Cambridge Audio Azur 640H Network CD-player

The accomplishments of humanity are not unimpressive - artwork, literature, architecture, engineering, beer, that kind of thing. But there is another victory that gets every one of these securely within their area. Bureaucracy.

Back to the very beginning of civilisation people have collected in groups, there happen to be sets and organisational arrangements of rules to ensure nothing really gets done. It appears that the authentic natural tendency of world will be to administrate. And occasionally we are just so damned good that the job being managed is transcended by the method.

Your music organised into proper playlists, indexed, tagged, could be saved and served up to order.

As the name implies, the Azur 640 music server shares a good deal using the Azur 640 CD player that is outstanding. DAC the power supply and solid build to get a beginning.

However there are differences also. A CD burner because of its transportation, plus connections for computer keyboards, the Internet, computers along with a computer screen among other bits and bobs. Inside, there is another chip along with a 160 GB hard disk to handle everything.

The Cambridge Audio features that are essential are there - brilliant detail, exceptional awareness of tempo and rhythm, subterranean bass speaker. All wrapped up having a beguilingly demonstration that was insightful. Read any 640 CD player review to get an improved description, but nonetheless, it actually is not bad.

Uncompressed files played from your hard drive possess the border for picture and focus compared to playing in the CD. But it is a thing that is pretty marginal.

The huge difference, obviously, is in the bureaucrat that commands it as well as the hard disk.

That is the heart of its own job description, although it does more, naturally.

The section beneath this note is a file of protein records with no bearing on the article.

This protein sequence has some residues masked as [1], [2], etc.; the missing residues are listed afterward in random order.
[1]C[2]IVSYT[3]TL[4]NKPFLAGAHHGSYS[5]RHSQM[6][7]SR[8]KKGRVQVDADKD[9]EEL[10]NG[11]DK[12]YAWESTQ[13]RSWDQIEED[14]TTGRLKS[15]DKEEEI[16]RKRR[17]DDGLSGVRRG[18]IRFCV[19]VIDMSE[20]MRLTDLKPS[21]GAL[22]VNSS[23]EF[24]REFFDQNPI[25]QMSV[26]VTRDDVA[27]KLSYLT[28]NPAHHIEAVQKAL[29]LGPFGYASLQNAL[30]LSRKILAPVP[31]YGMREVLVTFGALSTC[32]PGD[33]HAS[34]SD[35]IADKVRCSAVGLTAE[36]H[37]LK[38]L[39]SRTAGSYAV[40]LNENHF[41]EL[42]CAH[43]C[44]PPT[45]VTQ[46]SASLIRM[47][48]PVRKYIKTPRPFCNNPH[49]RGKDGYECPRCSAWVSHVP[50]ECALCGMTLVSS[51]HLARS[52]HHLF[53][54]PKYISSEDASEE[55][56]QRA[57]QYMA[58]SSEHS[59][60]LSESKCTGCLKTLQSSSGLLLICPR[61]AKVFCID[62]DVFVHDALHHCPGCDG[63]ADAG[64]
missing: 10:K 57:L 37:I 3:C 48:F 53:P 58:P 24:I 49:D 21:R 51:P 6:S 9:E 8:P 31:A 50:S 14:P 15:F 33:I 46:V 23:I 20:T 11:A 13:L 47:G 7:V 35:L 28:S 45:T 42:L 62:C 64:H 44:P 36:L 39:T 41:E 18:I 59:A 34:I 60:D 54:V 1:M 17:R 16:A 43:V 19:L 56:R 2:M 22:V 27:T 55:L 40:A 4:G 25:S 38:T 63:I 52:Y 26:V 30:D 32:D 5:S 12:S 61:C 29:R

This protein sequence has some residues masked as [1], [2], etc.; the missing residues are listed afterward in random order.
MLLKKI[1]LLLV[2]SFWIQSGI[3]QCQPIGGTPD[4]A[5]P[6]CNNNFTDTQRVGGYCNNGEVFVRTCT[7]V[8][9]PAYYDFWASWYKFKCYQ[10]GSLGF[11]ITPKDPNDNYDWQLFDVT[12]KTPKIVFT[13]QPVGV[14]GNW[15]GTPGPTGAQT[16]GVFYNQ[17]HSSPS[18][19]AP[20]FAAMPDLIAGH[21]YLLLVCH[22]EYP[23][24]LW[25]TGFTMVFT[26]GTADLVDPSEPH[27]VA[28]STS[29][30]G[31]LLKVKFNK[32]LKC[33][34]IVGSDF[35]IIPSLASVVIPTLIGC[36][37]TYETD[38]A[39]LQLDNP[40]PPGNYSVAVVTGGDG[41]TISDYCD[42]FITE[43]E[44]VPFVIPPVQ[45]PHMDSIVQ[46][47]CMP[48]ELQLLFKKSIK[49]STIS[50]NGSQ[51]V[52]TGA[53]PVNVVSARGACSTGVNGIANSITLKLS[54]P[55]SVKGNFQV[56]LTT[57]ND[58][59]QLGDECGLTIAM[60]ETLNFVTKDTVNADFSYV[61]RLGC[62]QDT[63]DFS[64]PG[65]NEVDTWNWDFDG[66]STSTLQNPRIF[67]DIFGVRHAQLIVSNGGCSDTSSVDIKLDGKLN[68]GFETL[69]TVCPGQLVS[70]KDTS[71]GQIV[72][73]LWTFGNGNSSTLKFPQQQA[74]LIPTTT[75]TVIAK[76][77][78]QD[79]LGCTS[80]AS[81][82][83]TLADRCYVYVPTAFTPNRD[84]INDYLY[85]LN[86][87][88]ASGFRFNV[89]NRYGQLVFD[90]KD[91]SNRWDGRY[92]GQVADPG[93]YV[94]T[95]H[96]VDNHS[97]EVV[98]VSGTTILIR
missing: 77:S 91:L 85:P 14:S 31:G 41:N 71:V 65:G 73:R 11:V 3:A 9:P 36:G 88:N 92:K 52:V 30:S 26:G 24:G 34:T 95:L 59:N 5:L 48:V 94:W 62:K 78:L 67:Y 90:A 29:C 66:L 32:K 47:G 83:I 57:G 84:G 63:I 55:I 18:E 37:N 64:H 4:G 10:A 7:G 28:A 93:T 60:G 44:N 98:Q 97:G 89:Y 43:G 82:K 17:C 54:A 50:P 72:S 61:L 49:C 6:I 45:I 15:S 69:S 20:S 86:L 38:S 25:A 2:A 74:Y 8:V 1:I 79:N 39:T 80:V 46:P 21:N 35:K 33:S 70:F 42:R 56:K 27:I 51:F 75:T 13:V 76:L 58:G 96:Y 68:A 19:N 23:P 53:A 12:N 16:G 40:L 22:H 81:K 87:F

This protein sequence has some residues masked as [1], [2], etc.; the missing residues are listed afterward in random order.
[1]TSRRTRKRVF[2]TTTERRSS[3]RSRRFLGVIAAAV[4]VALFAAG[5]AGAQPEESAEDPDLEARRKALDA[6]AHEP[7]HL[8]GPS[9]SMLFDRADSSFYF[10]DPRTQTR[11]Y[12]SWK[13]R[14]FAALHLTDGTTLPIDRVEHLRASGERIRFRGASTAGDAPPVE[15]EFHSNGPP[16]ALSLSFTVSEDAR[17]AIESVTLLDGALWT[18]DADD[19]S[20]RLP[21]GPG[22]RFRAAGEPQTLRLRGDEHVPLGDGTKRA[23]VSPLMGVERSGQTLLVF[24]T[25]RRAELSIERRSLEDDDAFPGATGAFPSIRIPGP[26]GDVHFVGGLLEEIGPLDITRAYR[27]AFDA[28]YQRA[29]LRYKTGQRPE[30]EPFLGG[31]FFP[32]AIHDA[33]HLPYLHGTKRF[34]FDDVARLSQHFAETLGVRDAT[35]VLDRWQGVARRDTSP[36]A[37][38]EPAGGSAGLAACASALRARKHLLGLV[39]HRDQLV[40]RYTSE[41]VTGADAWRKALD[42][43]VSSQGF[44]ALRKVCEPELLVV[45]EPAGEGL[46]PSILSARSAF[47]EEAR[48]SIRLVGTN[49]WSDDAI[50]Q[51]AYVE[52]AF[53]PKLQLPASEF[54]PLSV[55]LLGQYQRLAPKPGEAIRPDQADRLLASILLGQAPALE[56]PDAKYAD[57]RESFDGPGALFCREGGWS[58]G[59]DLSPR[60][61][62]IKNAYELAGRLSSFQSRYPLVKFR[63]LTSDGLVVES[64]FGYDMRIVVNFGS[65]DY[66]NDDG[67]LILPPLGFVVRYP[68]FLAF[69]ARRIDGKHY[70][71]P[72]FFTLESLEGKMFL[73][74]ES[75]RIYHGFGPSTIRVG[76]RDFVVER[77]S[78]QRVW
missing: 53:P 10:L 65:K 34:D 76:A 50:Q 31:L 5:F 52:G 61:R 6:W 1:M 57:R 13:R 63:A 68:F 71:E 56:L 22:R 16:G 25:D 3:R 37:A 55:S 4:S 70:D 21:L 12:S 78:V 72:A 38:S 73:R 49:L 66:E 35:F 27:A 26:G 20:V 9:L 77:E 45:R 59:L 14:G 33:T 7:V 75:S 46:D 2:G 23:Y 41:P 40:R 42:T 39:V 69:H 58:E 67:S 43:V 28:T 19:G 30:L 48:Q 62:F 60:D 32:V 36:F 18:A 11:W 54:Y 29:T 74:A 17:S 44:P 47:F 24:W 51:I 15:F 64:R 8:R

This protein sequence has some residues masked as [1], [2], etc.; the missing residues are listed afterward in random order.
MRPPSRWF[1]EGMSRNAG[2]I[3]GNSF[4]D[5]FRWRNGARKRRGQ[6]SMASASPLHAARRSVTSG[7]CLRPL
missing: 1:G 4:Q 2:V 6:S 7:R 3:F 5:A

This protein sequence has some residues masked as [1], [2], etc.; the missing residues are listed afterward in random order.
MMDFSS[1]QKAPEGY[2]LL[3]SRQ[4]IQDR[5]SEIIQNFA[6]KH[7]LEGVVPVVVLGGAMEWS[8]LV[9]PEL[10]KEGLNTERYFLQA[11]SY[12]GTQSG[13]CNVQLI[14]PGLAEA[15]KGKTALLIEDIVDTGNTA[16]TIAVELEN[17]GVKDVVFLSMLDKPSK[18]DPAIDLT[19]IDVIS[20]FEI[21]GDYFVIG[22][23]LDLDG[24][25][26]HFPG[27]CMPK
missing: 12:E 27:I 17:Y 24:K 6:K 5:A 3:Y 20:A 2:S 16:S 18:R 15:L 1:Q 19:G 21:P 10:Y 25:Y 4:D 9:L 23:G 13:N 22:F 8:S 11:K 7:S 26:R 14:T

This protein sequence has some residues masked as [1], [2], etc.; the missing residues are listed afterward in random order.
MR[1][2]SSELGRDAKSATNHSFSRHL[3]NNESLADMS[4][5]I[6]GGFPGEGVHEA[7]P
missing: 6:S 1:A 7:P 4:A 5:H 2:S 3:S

Sadly, like a lot of bureaucracies, the officious little guy using a comb over is where everything starts to go pear shaped.

The screen of the Azur is not large and hard to read, the remote is obscure and slow, and everything appears to take an age to take place. Simply finding a CD can take 30 seconds of waiting and prodding. Perhaps I did not use the type that is correct.

For many unfathomable reason, the applications did not consistently do what it should. Sure, it presented a "Shop CD" choice on the teeny display, but simply dismissed me when I attempted to pick it. A bit after, it determined to allow me to save a CD in the end, as soon as I tried again. Why? I don't have any notion.

To be honest, the Azur music server is simpler to use when linked to your computer screen (your TV will do) and computer keyboard. You then get appropriate menus which are fairly easy to browse. But that will not make saving CDs any faster. The genuine store time for every disc is about ten minutes (more in case you decide to compress the information to save space). But that pales into insignificance when compared with the time it is going to take one to go into track names, album name and the artist. It is possible to do that using the remote (good luck, it will take you all day), or together with the computer keyboard. Or, if happen to get an Ethernet router and broadband, all of the data can be gathered by the Azur on the internet. It will not check for the names of CDs you have already saved in the Internet. Those have to be entered the slow manner.

Really playing tracks from your hard disk is frustrating also. It's possible for you to opt to play with individual tracks or a whole album, either means it will take 30 seconds into a minute to acquire some music out to you.

In the event you'll need a music server you are likely better off spending some cash on a great external DAC and making use of a PC or Mac. Even free software (for example Apple's iTunes) is better to work with and much more competent compared to the Cambridge's AudioFile system.

Cambridge Audio Azur 640H Network CD-player photo